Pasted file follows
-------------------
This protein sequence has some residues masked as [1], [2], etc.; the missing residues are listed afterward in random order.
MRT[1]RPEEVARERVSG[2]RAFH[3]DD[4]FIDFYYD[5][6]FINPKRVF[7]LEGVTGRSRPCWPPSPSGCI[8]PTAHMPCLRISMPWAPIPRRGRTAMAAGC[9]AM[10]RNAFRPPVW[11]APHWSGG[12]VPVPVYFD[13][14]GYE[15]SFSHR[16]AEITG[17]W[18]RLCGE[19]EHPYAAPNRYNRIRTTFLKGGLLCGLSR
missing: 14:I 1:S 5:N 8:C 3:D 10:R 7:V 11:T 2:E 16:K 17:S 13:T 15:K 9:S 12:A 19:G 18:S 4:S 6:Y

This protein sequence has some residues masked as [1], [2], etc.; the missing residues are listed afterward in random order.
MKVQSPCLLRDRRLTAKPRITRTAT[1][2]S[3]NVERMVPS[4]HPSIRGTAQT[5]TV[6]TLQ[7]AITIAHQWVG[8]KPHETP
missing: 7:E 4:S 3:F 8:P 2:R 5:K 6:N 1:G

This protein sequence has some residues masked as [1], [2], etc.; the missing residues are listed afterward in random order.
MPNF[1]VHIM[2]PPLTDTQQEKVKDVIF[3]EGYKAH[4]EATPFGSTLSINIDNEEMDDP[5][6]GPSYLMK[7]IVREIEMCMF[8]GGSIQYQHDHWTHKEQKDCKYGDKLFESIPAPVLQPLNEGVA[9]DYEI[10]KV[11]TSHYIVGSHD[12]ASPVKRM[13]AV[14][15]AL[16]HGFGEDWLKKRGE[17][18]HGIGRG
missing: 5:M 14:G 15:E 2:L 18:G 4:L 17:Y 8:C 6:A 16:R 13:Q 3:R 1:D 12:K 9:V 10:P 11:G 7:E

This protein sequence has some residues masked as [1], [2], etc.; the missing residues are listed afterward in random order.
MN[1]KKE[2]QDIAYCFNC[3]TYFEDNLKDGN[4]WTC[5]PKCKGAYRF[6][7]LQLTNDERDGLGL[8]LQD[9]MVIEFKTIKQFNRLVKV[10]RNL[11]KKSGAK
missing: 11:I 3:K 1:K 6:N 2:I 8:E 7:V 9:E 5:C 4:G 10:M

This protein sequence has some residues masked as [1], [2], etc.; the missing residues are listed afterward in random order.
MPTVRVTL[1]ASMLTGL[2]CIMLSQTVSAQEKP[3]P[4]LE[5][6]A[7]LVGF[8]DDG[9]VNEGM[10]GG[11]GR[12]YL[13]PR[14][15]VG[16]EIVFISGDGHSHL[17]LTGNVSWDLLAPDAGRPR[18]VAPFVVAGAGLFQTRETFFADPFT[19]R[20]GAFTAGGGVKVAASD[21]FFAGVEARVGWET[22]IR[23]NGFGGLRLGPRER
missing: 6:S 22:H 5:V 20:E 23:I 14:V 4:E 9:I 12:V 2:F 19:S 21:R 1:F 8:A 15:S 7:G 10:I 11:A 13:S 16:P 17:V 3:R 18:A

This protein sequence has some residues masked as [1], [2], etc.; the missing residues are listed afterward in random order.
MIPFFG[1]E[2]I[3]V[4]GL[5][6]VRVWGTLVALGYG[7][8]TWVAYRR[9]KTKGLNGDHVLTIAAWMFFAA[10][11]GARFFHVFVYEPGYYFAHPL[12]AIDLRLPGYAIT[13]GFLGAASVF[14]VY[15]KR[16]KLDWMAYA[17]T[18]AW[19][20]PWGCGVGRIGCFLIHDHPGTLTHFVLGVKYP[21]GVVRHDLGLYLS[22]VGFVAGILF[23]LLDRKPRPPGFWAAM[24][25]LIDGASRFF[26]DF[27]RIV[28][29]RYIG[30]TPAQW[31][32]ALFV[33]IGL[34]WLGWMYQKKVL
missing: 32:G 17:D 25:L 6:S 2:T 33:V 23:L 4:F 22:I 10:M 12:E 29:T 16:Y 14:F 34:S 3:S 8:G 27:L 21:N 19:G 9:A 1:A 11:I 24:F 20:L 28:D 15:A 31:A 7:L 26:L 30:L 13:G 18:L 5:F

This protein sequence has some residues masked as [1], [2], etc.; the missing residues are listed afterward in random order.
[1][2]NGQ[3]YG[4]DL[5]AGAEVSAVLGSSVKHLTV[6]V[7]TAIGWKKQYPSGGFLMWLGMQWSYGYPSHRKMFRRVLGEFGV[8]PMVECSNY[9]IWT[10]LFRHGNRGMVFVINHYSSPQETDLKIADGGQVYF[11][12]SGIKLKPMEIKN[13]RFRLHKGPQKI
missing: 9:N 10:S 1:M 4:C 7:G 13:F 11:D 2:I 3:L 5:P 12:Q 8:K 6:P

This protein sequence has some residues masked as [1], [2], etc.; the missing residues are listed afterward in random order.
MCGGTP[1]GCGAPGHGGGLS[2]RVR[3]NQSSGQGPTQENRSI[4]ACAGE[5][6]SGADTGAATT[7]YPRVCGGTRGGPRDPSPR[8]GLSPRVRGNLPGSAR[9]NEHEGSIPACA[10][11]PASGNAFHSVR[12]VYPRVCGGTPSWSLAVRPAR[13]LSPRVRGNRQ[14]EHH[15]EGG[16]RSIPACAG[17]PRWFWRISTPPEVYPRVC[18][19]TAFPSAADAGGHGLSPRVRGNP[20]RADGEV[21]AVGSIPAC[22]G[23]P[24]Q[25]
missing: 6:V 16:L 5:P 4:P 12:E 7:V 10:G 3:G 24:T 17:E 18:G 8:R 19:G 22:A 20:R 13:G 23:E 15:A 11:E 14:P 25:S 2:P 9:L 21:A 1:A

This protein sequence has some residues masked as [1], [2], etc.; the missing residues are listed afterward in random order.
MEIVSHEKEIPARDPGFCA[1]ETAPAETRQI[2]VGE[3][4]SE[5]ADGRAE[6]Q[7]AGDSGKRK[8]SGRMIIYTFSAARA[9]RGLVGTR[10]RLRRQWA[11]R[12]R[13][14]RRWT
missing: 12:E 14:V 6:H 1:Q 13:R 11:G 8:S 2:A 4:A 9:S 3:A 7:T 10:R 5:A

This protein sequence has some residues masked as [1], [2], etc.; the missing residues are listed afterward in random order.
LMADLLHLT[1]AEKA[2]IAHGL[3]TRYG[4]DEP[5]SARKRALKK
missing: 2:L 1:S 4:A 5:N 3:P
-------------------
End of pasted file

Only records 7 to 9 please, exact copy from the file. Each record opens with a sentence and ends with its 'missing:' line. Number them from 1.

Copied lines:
This protein sequence has some residues masked as [1], [2], etc.; the missing residues are listed afterward in random order.
[1][2]NGQ[3]YG[4]DL[5]AGAEVSAVLGSSVKHLTV[6]V[7]TAIGWKKQYPSGGFLMWLGMQWSYGYPSHRKMFRRVLGEFGV[8]PMVECSNY[9]IWT[10]LFRHGNRGMVFVINHYSSPQETDLKIADGGQVYF[11][12]SGIKLKPMEIKN[13]RFRLHKGPQKI
missing: 9:N 10:S 1:M 4:C 7:G 13:F 11:D 2:I 3:L 5:P 12:Q 8:K 6:P

This protein sequence has some residues masked as [1], [2], etc.; the missing residues are listed afterward in random order.
MCGGTP[1]GCGAPGHGGGLS[2]RVR[3]NQSSGQGPTQENRSI[4]ACAGE[5][6]SGADTGAATT[7]YPRVCGGTRGGPRDPSPR[8]GLSPRVRGNLPGSAR[9]NEHEGSIPACA[10][11]PASGNAFHSVR[12]VYPRVCGGTPSWSLAVRPAR[13]LSPRVRGNRQ[14]EHH[15]EGG[16]RSIPACAG[17]PRWFWRISTPPEVYPRVC[18][19]TAFPSAADAGGHGLSPRVRGNP[20]RADGEV[21]AVGSIPAC[22]G[23]P[24]Q[25]
missing: 6:V 16:L 5:P 4:P 12:E 7:V 10:G 3:G 24:T 17:E 18:G 8:R 19:G 22:A 20:R 13:G 23:E 15:A 11:E 14:P 25:S 2:P 9:L 21:A 1:A

This protein sequence has some residues masked as [1], [2], etc.; the missing residues are listed afterward in random order.
MEIVSHEKEIPARDPGFCA[1]ETAPAETRQI[2]VGE[3][4]SE[5]ADGRAE[6]Q[7]AGDSGKRK[8]SGRMIIYTFSAARA[9]RGLVGTR[10]RLRRQWA[11]R[12]R[13][14]RRWT
missing: 12:E 14:V 6:H 1:Q 13:R 11:G 8:S 2:A 4:A 9:S 3:A 7:T 10:R 5:A